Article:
In response to India’s Mission Shakti the US launched what is dubbed as Operation Olympic Defender. At the Space Symposium the head of United States Strategic Command Gen. John Hyten called for Space Rules in response to India’s ASAT test sharing for the first time American Space War plans, known as Operation Olympic Defender, with a small number of allies. It is believed these allies referred to by Hyten are members of the Five Eyes.
American Military Bases on Target
The American military footprint in the Middle East and central Asia includes approximately 14,000 troops in Afghanistan; 13,000 soldiers in Kuwait; 13,000 more in Qatar; 7,000 in Bahrain; 6,000 in Iraq; 5,000 in the United Arab Emirates; 3,000 in Saudi Arabia; 3,000 in Jordan; and 2,500 in Turkey. There are much smaller troop levels in Syria and Oman, according to The Washington Post.
In total, Iran could conceivably strike at areas that would place more than 55,000 American soldiers at risk. Its ballistic missile arsenal includes weapons that are very difficult to target because they are either road-mobile or hidden inside highly fortified mountain fortresses, according to The War Zone.
In the event of war between Iran and either the United States or its Sunni Arab allies, the Iranians would only need a few minutes to launch ballistic missiles from subterranean strongholds. Iran could hit American bases, airfields, and other key sites.
That is why the Pentagon would most likely rely on its fleet of strategic bombers based in Diego Garcia. If war did break out with Iran, the US has at its disposal machines of war like the B-52 and the B-2 Spirit bombers that can unleash devastating blows.
The Americans would most likely deploy the B-2s to drop precision-guided 40,000-pound ‘bunker buster’ GBU-57 Massive Ordnance Penetrators (MOPs), which are specially designed to pierce through Iran’s mountain complexes.
The B-52 Stratofortress: America’s long-range strategic bomber
The United States Air Force currently has 76 B-52 Stratofortress bombers in service today. Designed and built by the Seattle-based Boeing Company, the B-52 is a long-range strategic bomber that has been used by the Air Force since the 1950s.
It is capable of carrying up to 70,000 pounds of weapons while flying at a combat range of more than 8,800 miles without aerial refueling. This heavy bomber is powered by 8 turbofan engines manufactured by Pratt & Whitney. Each engine is capable of producing 17,000 pounds of thrust to propel the plane forward in the air.
The B-52 also boasts a wingspan of 185ft. Each aircraft has a length measuring 159ft4in. The plane stands at a height of 40ft8in. The aircraft weighs approximately 185,000 pounds. It can take off at a maximum weight of 488,000 pounds.
To fly its long-range bombing missions, it needs fuel – a lot of it. Each B-52 has a fuel capacity of 312,197 pounds. The plane is a subsonic aircraft that can reach speeds of 650mph. It can also fly at a top altitude of 50,000ft as claimed by the Boeing Company.
An Iranian government minister denounced Trump as a ‘terrorist in a suit’ after the US president sent a series of Twitter posts on Saturday threatening to hit 52 Iranian sites, including targets important to Iranian culture, if Tehran attacks Americans or US assets to avenge Soleimani’s death.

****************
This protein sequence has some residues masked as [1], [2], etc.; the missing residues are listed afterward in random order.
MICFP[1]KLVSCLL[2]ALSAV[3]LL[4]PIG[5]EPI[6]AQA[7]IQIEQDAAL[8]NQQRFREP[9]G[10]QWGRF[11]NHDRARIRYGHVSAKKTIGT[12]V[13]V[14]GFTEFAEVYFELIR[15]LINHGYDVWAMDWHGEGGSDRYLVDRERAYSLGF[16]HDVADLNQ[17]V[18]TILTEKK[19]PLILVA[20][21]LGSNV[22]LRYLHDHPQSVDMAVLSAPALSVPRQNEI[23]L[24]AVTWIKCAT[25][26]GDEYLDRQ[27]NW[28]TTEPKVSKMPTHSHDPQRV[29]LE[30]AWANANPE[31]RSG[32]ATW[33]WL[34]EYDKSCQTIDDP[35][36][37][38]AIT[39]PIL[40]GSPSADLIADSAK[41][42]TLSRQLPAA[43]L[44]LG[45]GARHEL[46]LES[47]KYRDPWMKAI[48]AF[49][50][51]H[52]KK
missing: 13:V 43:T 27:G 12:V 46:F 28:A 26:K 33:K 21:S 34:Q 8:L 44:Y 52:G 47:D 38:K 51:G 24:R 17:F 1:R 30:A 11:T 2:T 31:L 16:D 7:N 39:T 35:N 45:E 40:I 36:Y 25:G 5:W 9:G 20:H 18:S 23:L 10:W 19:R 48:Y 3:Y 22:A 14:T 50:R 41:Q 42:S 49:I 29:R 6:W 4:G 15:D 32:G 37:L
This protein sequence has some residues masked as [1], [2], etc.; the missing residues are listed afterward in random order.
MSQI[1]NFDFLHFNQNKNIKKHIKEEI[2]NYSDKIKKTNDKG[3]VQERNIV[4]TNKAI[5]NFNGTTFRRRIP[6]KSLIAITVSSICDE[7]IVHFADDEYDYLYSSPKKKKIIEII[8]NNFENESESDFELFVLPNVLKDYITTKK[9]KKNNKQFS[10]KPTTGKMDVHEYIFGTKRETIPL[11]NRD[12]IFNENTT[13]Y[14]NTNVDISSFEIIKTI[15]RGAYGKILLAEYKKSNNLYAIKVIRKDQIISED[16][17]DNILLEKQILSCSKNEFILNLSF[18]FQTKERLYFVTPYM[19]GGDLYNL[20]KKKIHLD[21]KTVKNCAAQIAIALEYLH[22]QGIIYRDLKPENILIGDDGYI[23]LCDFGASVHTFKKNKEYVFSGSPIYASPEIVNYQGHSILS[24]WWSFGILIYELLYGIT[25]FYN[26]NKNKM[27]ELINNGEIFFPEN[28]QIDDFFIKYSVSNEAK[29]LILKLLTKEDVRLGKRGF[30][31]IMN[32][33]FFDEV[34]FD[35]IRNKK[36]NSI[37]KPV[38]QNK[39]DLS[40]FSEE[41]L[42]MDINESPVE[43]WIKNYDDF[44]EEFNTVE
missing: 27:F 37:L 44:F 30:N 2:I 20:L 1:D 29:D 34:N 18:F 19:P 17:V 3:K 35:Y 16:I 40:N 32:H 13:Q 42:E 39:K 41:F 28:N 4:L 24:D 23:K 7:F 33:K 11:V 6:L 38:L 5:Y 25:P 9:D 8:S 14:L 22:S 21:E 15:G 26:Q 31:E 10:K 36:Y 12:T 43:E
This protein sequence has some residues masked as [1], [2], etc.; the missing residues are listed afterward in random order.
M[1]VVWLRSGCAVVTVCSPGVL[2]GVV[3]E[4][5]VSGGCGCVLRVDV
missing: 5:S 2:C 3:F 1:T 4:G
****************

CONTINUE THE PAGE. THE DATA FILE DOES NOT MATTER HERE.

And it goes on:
Talking to reporters aboard Air Force One on the way to Washington from Florida on Sunday evening, Trump stood by those comments. ‘They’re allowed to kill our people. They’re allowed to torture and maim our people. They’re allowed to use roadside bombs and blow up our people. And we’re not allowed to touch their cultural sites? It doesn’t work that way,’ he said.
Democratic critics of the Republican president have said Trump was reckless in authorizing the strike, and some said his comments about targeting cultural sites amounted to threats to commit war crimes. Many asked why Soleimani, long seen as a threat by US authorities, had to be killed now. Republicans in Congress have generally backed Trump’s move.
The Iraqi Resolution
The Iraqi parliament passed a resolution calling for an end to all foreign troop presence, reflecting the fears of many in Iraq that Friday’s strike could engulf them in another war between two bigger powers long at odds in Iraq and across the region.
While such resolutions are not binding on the government, this one is likely to be heeded: Prime Minister Adel Abdul Mahdi had earlier called on parliament to end foreign troop presence as soon as possible.
Trump also threatened sanctions against Iraq and said that if US troops were required to leave the country, Iraq’s government would have to pay Washington for the cost of a ‘very extraordinarily expensive’ air base there.
He said if Iraq asked US forces to leave on an unfriendly basis, ‘we will charge them sanctions like they’ve never seen before ever. It’ll make Iranian sanctions look somewhat tame.’ Iran and the United States have been competing for clout in Iraq since the US-led invasion in 2003 that toppled Saddam Hussein.
Russian Spying over Mar-a-Lago
About 24 hours after arriving from Moscow, a private jet regularly used by the head of Russia’s largest state-run bank remained at an airport just a short drive from where Donald Trump was vacationing, giving rise to concerns whether the Russians were spying on top secret discussions taking place at Mar-a-Lago where the decision to assassinate Iranian General Qassem Soleimani was taken by US President Donald Trump.